I am taking off my mommy hat for a second. My kiddos are all still pretty little and I fully accept and acknowledge the fact that I have NO idea what it will be like to raise three teenagers. What I am about to say comes from my ten years of teaching teenagers, which is not in any way the same as raising them. I am writing this list in part as a reminder to myself.
1. Teach your children that they have self-worth by letting them know they are good at lots of “stuff”:
What I mean is, do not spend everyday of your daughter’s life telling her how beautiful she is and then leave it at that. Do not give your son over-the-top compliments about how fast he is, and then forget about everything else he has going on. The best, happiest students I have can pull self-confidence from a variety of places. They know that while they may in fact be beautiful, that looks are not everything and they are willing to put effort into other things as well. Looks fade, the fastest kid in fourth grade may not be so fast when he is in high school. Teach your children that they are wonderful in many ways. Give them a whole variety of reasons to feel good about who they are so that if one of their talents or attributes goes away, they will be okay.
2. Talk to their teachers
I spend 180 days with other people’s kids. I see them in a variety of social and academic settings. I see them interact with adults and hundreds of their peers. I read pages and pages of their writing and listen to the connections they make between literature and life. Trust me, I know your kid! But I should not know them better than you. You rocked them late at night, were there through every milestone, boo boo and triumph. However, you might be surprised what you could learn about who they are at school. Talk to your child’s teachers. Get to know them. Set up a meeting. It doesn’t matter if they are doing well or poorly. I find in bizarre when I have had zero contact with a parent by the end of a school year.
3. Take off your blinders
I have spoken to many parents who believe they know every single detail about the life of their child. Please don’t make that assumption. Teenagers are sneaky and complicated creatures. What they say to you will often be partial truth. Don’t assume they are always safe, always happy, etc. Parents who assume often have blinders on. They assume that straight A’s in school=a perfectly happy child, that when Joey tells them that things at school are great, that they shouldn’t worry. Never, ever stop worrying about your teenager. Ask a million questions, be involved, get to know their friend’s parents, talk to their teachers, drop them off and pick them up wherever they go, check their computer after they have been online. This is NOT to say that you cannot trust them. If you are an involved parent, you probably can but that doesn’t mean you should stop paying attention. Never assume that they are fine, be sure you know.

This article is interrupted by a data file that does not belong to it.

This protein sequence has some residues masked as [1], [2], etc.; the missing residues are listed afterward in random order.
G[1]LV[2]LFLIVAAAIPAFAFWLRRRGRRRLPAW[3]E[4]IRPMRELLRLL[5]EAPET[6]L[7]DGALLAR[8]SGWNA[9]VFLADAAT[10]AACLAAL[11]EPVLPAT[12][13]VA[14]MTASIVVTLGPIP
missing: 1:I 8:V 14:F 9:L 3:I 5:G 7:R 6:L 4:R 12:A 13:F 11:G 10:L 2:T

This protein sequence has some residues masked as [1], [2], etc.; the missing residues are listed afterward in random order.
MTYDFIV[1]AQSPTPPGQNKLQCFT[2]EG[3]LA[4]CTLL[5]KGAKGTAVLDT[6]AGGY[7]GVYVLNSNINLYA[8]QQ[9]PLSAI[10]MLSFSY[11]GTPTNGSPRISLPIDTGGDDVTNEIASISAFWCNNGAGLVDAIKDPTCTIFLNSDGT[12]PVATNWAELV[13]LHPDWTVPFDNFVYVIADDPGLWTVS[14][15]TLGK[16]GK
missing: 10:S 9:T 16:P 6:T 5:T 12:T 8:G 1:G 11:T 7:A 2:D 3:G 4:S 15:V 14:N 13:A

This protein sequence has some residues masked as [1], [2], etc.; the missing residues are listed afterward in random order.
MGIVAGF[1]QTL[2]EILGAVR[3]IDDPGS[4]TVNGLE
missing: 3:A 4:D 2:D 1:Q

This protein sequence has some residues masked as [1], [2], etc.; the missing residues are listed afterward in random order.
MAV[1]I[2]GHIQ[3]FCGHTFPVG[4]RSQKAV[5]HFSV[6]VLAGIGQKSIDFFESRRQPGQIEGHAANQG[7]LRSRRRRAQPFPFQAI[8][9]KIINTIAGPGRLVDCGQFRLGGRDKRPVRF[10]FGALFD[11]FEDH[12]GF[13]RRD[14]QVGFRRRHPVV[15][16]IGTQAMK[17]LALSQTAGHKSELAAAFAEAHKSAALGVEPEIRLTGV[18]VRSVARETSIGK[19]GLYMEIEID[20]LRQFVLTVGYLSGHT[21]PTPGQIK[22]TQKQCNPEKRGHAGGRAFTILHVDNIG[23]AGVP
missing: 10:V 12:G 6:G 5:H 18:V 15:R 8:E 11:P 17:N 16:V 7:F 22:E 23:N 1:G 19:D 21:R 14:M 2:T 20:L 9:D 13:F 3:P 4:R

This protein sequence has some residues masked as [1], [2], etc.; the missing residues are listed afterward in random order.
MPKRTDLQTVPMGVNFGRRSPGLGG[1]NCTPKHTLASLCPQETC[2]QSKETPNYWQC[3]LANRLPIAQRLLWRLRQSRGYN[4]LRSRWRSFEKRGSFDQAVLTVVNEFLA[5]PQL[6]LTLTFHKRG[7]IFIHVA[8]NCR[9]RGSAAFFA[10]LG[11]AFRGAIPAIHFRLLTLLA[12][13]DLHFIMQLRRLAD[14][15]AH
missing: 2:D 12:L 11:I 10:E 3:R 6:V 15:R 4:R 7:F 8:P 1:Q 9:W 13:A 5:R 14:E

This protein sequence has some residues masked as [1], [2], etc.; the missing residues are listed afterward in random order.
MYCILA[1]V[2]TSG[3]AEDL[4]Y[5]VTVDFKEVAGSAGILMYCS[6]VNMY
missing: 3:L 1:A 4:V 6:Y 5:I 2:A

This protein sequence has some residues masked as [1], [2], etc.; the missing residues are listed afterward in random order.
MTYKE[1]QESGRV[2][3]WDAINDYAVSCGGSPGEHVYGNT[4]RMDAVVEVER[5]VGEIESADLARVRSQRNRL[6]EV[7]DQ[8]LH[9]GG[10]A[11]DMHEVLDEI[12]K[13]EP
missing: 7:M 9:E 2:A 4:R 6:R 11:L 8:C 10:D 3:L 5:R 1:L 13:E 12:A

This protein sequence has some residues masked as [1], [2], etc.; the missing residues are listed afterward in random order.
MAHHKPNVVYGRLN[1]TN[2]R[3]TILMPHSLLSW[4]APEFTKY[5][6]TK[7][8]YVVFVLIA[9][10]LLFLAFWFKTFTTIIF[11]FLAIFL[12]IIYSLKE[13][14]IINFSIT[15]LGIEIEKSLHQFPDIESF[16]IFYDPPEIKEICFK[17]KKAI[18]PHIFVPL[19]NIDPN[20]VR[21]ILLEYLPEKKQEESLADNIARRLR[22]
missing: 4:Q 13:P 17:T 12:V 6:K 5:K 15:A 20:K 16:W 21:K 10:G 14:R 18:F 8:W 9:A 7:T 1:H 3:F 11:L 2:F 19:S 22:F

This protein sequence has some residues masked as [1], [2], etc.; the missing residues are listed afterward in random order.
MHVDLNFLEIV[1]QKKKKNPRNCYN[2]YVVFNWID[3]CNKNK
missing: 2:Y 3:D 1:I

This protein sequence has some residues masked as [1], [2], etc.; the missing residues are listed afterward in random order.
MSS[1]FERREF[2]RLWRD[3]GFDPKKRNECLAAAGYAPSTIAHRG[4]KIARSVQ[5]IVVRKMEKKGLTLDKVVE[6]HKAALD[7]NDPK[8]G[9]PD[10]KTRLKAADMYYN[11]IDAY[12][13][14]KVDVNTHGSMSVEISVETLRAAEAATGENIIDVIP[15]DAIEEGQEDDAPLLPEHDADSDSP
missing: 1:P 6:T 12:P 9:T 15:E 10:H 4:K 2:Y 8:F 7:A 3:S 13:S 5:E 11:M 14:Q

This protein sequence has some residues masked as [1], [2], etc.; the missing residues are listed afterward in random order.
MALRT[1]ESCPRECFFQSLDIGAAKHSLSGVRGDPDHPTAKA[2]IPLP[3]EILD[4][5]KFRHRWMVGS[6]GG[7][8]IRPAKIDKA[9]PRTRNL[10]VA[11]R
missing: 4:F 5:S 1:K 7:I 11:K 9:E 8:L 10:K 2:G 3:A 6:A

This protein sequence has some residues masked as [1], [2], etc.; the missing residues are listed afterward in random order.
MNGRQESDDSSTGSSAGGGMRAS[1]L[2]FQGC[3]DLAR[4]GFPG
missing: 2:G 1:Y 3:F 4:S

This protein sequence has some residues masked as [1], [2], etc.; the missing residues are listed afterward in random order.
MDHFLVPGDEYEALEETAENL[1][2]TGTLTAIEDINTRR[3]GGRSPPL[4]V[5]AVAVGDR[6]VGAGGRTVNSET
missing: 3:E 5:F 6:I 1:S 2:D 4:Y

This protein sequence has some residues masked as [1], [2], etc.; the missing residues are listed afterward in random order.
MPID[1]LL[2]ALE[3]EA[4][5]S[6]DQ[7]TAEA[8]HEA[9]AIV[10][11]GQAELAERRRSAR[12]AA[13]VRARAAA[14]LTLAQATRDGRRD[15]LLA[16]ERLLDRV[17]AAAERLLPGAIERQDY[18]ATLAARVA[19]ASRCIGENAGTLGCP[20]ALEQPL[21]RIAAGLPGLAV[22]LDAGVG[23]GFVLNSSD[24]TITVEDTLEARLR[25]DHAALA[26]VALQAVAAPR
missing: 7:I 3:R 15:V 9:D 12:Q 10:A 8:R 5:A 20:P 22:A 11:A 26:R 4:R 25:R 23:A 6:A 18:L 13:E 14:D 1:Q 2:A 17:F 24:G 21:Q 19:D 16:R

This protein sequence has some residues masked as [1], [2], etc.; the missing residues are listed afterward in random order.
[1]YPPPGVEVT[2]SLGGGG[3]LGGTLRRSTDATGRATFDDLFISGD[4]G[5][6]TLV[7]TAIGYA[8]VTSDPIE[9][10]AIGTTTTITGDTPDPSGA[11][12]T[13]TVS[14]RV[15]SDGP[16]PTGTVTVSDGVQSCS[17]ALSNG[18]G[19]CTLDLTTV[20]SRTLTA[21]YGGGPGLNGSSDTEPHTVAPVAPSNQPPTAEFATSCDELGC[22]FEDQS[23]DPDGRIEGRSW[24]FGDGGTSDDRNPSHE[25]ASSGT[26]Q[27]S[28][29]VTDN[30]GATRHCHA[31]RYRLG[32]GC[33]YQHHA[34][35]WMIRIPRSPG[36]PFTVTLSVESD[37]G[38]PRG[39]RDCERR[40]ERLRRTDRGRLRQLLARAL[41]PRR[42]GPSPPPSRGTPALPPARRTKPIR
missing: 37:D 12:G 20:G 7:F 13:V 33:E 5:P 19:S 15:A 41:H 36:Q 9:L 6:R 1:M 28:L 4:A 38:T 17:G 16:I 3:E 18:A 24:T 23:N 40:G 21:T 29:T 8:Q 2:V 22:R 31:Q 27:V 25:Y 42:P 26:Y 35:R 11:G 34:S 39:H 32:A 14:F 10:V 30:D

4. Provide them with opportunities when they are little so they are not afraid to try
There is a major difference between the students I see who have been involved in activities throughout their lives and those who were not awarded with such opportunities. Most of the time this is a socioeconomic issue. It costs money to sign your kid up for stuff. But if there is anyway to get your child into activities when they are little, DO IT. Clearly signing your child up for soccer at age four does not guarantee they will get a full ride on the Harvard Soccer Team. BUT what it will do is give them the confidence to try new things. It will make them comfortable working with a team, being in the spotlight and making friends with people in different situations. When they get to middle school they become much more afraid to try something new, they are so self-conscious that taking risks is hard. Activities help with this. In our town sports and other activities start at age 4, and they cost $25 for a season. That is doable for most people.
5. Laugh at yourself so they know how to do the same
Remember in middle school when you had some huge embarrassing moment? You let a fart slip out in gym class, or you tripped down the stairs in front of a group of the opposite sex. Yeah, those moments can suck pretty bad for the average adolescent. However, how they handle those moments can often be the difference in how their peers handle those moments. Life is SOO much easier if you can laugh at yourself. So what if you screw up?; crack a little joke, smile and let it role off your back. Chances are if kids know how to do that, they will get picked on much less. Children learn this from their parents. I find that many children who struggle socially have super uptight families where laughter is at a minimal. Laugh at yourself in front of your kids, come on, you know you think it is a little funny when you fall on your butt shoveling the driveway.